There are photographers and there are people that like to take pictures. I saw a special on TV the other day about Annie Leibovitz and it reinforced my beliefs.
She is a “Photographer.” an artist. I wished she shot my wedding!
Unlike a large percentage of people that take pictures, she has a vision. Most people that call themselves photographers, in my opinion, are not. They are people that take pictures. They spend a lot of time on forums talking about what camera is better. They study MTF charts. They always buy the newest and “best” camera. A lot of them even shoot weddings. Scary.
Photography is not about a $7000 camera and $3000 lens. If that were the case then most wedding photographers would be artists shooting a Leica M9 and Summicron 50mm f/1.4. No, photography is about watching and waiting. It’s about being in the moment and pressing that little button at the correct time so your photo will be cried over at someone’s 50th wedding anniversary. It’s real easy to take 4 hours setting up proper lighting to take an amazing photo of a… (INSERT RANDOM OBJECT HERE). It’s not easy to have a vision and see it through.
This is why I love Annie Leibovitz’s work. She might shoot with a $30,000 Leica S2 for one shot, and them grab a glorified point and shoot Fujifilm X100 for another shot. Maybe Canon one day and Leica the next. You see, it does not matter. She uses the best tool for the job. The camera is just the pencil or pen she uses to write her novel of life. She creates. For all I know, she shoots in AUTO mode. Who cares really. Her images are stunning and they make you feel something.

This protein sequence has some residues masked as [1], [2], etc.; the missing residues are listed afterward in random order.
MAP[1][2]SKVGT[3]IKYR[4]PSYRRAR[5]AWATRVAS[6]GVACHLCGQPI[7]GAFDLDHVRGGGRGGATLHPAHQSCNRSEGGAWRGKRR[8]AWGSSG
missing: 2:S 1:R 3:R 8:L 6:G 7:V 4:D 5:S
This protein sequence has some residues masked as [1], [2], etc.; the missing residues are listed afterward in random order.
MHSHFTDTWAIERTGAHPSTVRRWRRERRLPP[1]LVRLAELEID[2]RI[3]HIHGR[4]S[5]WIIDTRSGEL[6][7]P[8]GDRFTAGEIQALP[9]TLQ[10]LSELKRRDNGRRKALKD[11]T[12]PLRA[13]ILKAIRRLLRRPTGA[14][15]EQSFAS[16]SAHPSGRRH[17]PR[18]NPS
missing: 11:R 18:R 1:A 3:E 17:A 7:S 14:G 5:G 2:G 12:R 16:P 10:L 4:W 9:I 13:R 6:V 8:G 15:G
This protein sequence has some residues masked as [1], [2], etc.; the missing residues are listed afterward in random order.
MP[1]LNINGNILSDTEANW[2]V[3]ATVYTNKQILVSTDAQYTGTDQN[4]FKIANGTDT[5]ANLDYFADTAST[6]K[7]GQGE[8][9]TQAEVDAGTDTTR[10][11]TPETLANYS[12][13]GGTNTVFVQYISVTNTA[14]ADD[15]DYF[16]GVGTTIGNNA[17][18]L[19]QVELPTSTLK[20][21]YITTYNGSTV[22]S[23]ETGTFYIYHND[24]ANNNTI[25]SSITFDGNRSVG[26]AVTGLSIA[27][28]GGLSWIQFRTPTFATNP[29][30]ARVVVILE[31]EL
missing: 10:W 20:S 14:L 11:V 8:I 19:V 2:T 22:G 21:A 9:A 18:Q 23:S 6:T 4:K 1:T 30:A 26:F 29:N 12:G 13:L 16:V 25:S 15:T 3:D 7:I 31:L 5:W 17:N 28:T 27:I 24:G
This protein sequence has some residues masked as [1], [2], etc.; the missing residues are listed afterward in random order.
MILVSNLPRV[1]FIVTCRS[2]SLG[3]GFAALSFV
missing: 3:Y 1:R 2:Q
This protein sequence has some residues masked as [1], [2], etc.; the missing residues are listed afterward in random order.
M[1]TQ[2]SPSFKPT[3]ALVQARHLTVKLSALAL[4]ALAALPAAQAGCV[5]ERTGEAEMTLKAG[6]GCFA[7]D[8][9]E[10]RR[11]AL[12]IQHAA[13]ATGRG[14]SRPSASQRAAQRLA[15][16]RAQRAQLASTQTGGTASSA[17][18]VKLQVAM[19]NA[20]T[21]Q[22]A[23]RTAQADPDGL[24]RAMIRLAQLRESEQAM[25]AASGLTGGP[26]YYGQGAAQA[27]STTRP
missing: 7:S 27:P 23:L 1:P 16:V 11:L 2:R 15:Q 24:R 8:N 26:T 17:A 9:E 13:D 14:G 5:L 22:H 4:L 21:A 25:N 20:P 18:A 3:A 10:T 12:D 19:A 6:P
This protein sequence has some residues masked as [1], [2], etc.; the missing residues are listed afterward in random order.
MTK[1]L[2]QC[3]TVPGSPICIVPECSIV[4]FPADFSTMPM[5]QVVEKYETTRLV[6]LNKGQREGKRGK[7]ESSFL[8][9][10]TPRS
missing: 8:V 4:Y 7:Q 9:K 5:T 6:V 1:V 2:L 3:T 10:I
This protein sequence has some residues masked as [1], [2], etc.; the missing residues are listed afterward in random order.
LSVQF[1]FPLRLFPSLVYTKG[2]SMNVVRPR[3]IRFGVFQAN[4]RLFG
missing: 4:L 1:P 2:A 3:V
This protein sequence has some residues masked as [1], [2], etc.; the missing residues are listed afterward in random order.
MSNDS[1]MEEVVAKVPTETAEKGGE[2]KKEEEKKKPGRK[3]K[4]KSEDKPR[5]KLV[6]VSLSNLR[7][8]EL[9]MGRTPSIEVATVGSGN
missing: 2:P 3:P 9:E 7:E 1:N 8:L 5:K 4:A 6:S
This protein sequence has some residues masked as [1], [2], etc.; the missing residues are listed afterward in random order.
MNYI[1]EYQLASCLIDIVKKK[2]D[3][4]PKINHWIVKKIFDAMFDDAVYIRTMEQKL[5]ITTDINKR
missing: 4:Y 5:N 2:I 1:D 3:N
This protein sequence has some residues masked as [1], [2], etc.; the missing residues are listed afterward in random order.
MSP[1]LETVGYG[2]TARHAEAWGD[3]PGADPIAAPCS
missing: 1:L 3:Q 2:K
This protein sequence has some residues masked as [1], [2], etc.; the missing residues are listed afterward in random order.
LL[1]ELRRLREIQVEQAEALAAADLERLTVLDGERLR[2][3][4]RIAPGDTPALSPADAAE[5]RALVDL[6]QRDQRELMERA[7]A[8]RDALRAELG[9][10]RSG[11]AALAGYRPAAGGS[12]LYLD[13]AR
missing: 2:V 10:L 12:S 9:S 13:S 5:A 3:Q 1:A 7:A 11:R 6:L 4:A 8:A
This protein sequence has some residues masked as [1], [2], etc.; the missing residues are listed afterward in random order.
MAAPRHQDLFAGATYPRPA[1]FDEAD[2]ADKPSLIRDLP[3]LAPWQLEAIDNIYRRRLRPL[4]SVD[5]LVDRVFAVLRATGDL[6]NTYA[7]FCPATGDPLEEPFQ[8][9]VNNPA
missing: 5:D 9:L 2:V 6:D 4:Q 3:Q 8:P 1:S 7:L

This is how I approach photography. Sure, I need good glass and such for paid jobs. Why? because there are times when you just need a technically good piece of equipment to capture a moment…IN LOW LIGHT. Aside from that, I want my work to tell a story. I don’t care about how I arrived at a shot, just as long as I get there. There takes a certain amount of skill or talent to achieve this goal, sure, but it really doesn’t matter in the grand scheme of things.
Ask yourself this. Who makes the photo? The Photographer or the subjects in the actual image? If you answered the subjects in the actual image then you have just eliminated the tool from the equation and realized the camera just doesn’t matter. It is the person pressing the button…during a moment.
My advice is to learn your camera. The one you have now. Not the one that will be better next month. Learn the camera you have now back and forth. Up and down. Inside and out. Know it so you can get proper exposure anytime and in any light. Then, stop thinking about how to work it. That way, when you are in a position to capture an image of a lifetime, you won’t be fiddling around with a bright and shiny new camera with 45 Billion megapixels that you read about on some forum.
…A great and/or beautiful moment captured slightly grainy and a tad blurry will ALWAYS be better than a perfectly exposed image of something meaningless and boring.